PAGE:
Prairie Post

Prairie Daily: Winnipeg architect’s 99 red balloons, Saskatchewan pet owners take DIY too far, Calgary food drive, and Edmonton’s scrap metal sculptors


The idea of 99 red balloons hovering over a New York landfill

Winnipeg architect Emeka Nnadi appealed to a New York state of mind with his idea to hover 99 red balloons over a Manhattan landfill. His idea was one of the four best chosen out of 250 submissions in 39 countries across the world. His winning design was selected for an award given in New York last night.

Nnadi’s team, all graduates from the University of Manitoba knocked out the competition of some of the best design firms across Canada.  The firms says they can harness methane for electricity with the gigantic bright red balloons, each capable of generating approximately 14,000 megawatts of electricity. Experts say that amount of renewable energy is enough to power 4,500 homes per year. The plan is to have the balloons flown 100-feet above the ground. They will be 50-feet tall by 40-feet wide.

DIY neutering. Say what!

 When Bob Barker would sign off by saying have your pets spay and neutered, I’m sure he never imagined people would attempt to do it at home. The Saskatchewan SPCA says it is getting reports from across the province of people performing do-it-yourself surgery on their pets.

Kaley Pugh, of the SPCA, said she’s seen cases from veterinarians where dogs have seriously suffered as a result of these home surgeries. This year alone she’s seen five reports of  male dog owners using elastrator bands to perform a neutering, a practice commonly done on farms when castrating young bulls.

Saskatoon vet, Dr. Terri Chotowitz told CTV News even with her years of experience she could not properly do the procedure at home.

Food drive for Calgary Veterans

Poppies will be proudly worn over the next two weeks to honour those who fought and what they fought for, but the Calgary Poppy Fund (CPF) works hard to remember the fallen all year long.  The CPF has a goal of assisting needy veterans, their widows and dependents with medical, shelter, food and dental care.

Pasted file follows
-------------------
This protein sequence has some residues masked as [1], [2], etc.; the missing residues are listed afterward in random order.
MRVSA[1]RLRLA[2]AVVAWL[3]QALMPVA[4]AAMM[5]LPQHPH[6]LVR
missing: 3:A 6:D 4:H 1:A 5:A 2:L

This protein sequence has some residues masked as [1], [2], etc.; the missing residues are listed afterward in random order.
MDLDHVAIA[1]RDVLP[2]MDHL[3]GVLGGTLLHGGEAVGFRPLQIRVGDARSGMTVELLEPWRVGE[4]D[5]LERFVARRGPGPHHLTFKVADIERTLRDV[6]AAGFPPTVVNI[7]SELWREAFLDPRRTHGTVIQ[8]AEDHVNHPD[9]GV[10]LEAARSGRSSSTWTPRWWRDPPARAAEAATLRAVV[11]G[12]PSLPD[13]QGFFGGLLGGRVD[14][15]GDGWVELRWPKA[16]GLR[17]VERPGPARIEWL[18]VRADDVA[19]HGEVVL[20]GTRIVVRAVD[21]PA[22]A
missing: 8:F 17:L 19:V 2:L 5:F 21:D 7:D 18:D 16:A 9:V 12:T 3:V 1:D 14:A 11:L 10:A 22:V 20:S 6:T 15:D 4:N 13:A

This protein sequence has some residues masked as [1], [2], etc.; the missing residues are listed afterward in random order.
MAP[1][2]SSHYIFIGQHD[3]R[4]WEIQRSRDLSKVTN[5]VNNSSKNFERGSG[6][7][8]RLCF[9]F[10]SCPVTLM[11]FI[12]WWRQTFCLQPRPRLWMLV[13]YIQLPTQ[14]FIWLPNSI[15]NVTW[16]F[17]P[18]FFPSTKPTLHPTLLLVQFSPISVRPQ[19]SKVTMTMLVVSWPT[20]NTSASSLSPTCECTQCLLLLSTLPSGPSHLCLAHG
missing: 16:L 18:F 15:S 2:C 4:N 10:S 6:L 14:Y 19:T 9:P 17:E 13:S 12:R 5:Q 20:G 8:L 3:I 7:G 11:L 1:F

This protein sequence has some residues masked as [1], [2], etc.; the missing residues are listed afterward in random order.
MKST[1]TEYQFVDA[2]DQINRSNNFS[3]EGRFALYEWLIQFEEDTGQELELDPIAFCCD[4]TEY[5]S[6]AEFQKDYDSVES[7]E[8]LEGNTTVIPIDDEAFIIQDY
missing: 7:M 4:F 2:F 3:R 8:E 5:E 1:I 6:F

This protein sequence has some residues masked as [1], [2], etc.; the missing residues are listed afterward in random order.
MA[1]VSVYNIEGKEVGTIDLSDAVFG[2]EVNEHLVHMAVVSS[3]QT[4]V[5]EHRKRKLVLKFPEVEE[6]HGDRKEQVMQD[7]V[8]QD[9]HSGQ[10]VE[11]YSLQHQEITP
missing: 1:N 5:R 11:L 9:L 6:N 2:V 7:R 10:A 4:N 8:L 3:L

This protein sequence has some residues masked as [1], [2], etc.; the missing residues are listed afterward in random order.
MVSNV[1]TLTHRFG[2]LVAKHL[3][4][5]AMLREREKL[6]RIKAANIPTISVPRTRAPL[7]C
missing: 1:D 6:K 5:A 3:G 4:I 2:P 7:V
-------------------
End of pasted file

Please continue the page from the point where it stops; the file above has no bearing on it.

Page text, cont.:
Dave Tyrell of the Calgary Veterans Food Bank knows that a lot of veterans live below the poverty line and can be at their wit’s end as to how they will make ends meet month to month. Pride can often get in the way for many to seek out assistance.

“With the economy going flat, they’re in a world of hurt and we’re here to help them.”

The food bank sends out more than 65 hampers a month to veterans who need the short term help. The 6th annual Veterans and Seniors Food Drive kicked off yesterday as a part of The Canadian Legacy Project created by Dave Howard.

The drive consists of a two-week campaign to raise food and cash for the cause and goes to November 15.

 Edmonton Metal Artists

 The art scene tucked away in downtown Edmonton called Common Sense Gallery is anything but common, and would fit in to the heavy metal genre. The five metal sculptors collectively known as the North Edmonton Sculpture Workshop (NESW) share the space and devote all their time and energy to their work.

Ryan McCourt is one of the founding members and owner of the 57 year-old building that NESW occupied in 2007. Metal is fused into art in a 2100 square feet working space. It has cinder block walls, concrete floors and 20-foot ceilings.

The challenges for working with metal are more complicated than the requirements for a painter. For example, the studio must be ground level for transporting artwork weighing upwards of a tonne. Common Sense Gallery has a 10-foot by 14-foot sliding barn door that opens into a 2,800-square-foot outdoor yard that acts as a storage area and a parking spot for the studio’s half-ton truck.

The NESW studio doors will be open to the public on Friday November 2nd from 7 p.m. to 11 p.m. during the opening of Conversations, a group exhibition of new pictures and sculptures by five Western Canadian artists at Common Sense Gallery.


Chadd Cawson is an intern at Spectator Tribune. Follow him at: @ChaddCawson

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